Simply danLrene

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Through The Eyes Of The Chronically Ill or Disabled

This topic is one that some of us in my chronic illness group have been discussing…what does a chronically ill/disabled person do when people have misconceptions about their health or refuse to accept their condition? It is a real issue and many people who are chronically ill/disabled just feel helpless because they do not know what to do.

Many well-meaning loved ones can say and do things that make it harder for us because of their inability to accept that this is the shape we are in. They do not mean to hurt us or make it harder for us…but the truth is they do. I have friends that have cried tears of pain and frustration because of these things…I have cried tears of pain and frustration in the past too because it is such a helpless feeling when you can not make your loved ones understand how sick you really are.  I have been chronically ill longer than most people I know since I started when I was 32 and am now 63 and so I realize why our loved ones do this but it still can be hurtful.

When someone implies we are not as bad as we are and we should be up doing more…it hurts and makes us feel like we have to defend our health. When someone tells us that they have a relative/friend etc that has the same symptoms that we do and they are doing just fine…it hurts us and makes us feel like those we love think we are faking or lying. When someone makes comments that our health issues are not all that serious when they are, it hurts us and we feel helpless to make anyone understand what we are suffering.

When someone who can go up and down stairs, go to flea markets and anywhere they want and they take every symptom we have and claim it as their symptoms too, it diminishes what we are going through for if they were as sick or as disabled as us..they would be like we are and not able to do things. When someone does what I call the over the top Pollyanna and makes statements like on the days we do feel a little better that it is great and must mean we are getting well….it hurts us and puts expectations on us to be something we can not and are not capable of doing and that is miraculously heal ourselves to make everyone else feel better. If we could, the first person we would do it for is ourselves and we would have already done it.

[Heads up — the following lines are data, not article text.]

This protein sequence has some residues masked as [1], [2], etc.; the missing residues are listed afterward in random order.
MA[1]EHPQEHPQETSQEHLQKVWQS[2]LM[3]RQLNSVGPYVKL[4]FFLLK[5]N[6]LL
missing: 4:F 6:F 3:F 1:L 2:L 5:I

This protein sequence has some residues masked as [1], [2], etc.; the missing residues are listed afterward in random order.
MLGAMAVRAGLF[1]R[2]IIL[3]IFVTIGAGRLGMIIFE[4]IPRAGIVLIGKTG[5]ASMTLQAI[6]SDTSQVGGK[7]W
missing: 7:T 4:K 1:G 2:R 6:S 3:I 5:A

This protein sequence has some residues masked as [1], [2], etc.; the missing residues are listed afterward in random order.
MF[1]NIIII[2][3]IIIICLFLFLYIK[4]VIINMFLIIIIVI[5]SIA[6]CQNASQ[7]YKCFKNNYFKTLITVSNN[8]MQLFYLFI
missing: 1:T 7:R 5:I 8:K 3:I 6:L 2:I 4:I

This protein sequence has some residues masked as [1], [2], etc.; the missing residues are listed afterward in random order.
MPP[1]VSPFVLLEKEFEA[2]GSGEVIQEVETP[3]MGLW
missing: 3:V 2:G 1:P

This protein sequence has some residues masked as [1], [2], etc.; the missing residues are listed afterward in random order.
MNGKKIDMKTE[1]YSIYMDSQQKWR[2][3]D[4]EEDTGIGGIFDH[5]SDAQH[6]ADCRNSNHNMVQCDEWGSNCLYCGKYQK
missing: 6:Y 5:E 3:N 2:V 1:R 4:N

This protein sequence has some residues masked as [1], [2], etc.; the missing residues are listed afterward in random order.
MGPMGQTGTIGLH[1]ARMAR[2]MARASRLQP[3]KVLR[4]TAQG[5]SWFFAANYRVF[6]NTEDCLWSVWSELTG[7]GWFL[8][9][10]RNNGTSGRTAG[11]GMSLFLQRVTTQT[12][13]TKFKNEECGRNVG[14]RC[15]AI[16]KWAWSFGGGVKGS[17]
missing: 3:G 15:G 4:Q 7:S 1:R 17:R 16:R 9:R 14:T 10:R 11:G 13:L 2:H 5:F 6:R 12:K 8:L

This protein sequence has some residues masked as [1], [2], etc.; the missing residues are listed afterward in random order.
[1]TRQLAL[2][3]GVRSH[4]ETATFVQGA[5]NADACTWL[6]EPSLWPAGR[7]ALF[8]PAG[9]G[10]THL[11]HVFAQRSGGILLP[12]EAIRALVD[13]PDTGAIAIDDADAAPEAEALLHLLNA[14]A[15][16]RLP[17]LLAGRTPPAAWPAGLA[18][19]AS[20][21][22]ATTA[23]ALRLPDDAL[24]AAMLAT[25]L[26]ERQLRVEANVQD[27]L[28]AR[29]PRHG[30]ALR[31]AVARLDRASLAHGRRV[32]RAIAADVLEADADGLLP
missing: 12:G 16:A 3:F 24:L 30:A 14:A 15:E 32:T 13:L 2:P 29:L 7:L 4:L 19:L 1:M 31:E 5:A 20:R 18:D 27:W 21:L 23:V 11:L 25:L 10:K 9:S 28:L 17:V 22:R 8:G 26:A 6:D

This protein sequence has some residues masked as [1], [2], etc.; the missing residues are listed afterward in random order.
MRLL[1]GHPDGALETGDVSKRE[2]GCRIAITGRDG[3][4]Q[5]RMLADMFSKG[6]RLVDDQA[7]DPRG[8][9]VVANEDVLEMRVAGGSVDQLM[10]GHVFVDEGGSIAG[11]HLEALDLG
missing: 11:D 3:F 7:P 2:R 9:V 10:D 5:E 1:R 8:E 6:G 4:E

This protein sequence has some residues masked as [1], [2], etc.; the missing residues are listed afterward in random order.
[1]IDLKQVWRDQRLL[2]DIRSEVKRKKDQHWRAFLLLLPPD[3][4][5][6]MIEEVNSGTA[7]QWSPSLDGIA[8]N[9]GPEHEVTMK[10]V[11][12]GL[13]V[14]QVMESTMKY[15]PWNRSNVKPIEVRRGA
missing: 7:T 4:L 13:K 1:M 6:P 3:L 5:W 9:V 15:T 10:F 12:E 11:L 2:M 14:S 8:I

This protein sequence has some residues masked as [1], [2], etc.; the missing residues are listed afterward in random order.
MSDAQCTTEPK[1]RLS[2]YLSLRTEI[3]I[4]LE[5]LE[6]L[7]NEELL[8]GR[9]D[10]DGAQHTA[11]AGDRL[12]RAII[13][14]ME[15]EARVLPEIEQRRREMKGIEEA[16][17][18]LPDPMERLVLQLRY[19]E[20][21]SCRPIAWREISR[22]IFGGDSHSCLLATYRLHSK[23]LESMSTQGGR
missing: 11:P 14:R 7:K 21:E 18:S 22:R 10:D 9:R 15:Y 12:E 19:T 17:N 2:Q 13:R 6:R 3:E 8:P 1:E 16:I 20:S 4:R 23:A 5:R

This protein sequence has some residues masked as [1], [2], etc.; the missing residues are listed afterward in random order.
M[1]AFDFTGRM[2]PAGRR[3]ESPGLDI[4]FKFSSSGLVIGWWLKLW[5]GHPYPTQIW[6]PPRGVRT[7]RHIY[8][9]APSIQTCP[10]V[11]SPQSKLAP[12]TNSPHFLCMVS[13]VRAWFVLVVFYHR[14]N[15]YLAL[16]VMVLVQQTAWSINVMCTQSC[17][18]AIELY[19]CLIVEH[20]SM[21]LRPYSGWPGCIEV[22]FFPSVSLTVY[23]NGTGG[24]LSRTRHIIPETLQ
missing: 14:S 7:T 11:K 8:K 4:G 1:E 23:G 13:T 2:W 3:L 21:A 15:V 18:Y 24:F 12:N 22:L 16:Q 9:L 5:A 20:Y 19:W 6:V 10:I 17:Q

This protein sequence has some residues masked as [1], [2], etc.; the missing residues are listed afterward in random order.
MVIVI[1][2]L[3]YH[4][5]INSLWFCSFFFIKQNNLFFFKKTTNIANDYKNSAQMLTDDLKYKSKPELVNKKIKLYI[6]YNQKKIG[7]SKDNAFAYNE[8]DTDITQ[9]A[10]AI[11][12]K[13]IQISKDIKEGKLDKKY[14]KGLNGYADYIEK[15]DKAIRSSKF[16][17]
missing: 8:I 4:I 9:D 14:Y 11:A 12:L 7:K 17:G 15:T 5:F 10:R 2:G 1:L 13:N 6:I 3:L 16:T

I told someone just recently that what it takes is sitting your loved ones down and saying…”I love you and I know you love me but when you say these things you make it so much harder for me. I know you want me well but I am not well and I never will be well again and so it takes all my energy to fight and keep going and when you act like it is not that bad or that I should be doing better than I am, that creates in me this feeling that I must defend myself and must explain myself over and over and sometimes it makes me feel helpless”.  I have done this with loved ones and  yes they were upset at first but when they realized that I knew they meant well but that it was making it harder for me, they stopped doing it. Many have cried because for the first time they had to admit that I am this sick and in this much pain and suffering and it will never be any different.

And now, I will use a real life example…me. Today I had a pulmonary function test to check the status of my pulmonary fibrosis and the test results were not good. My capacity of the lungs is a little more than half of what it was two years ago and two years ago I already had moderate pulmonary disease.  They said the nebulizer medicine is not doing any significant good. I was really not shocked because of how I have been lately but the written word is a lot more impacting than what you think you know. And someone just told me to take a nap and then I would be better in this sunny Pollyanna voice. Can you imagine the impact of those words when you have just received word that you have Severe pulmonary disease and it has deteriorated a lot since the last test.  My response was “no, I will not be better after a nap but I will be a little more rested”.   And the words just flew on by as they made another Pollyanna remark about how wonderful that I would be more rested and how healing it was. So, I did not bother replying. I just changed the subject.

Words …even well-meaning ones can be hurtful and put expectations on the chronically ill/disabled and make our life so much harder. Tomorrow (when I am more rested…LOL)  I will sit this person down and try to explain to them what they are doing to me when they do that.  The person means well but it is for their comfort that they said what they said…not for mine. It made them feel better to talk like that for it helped them to deny the reality of the news I just got.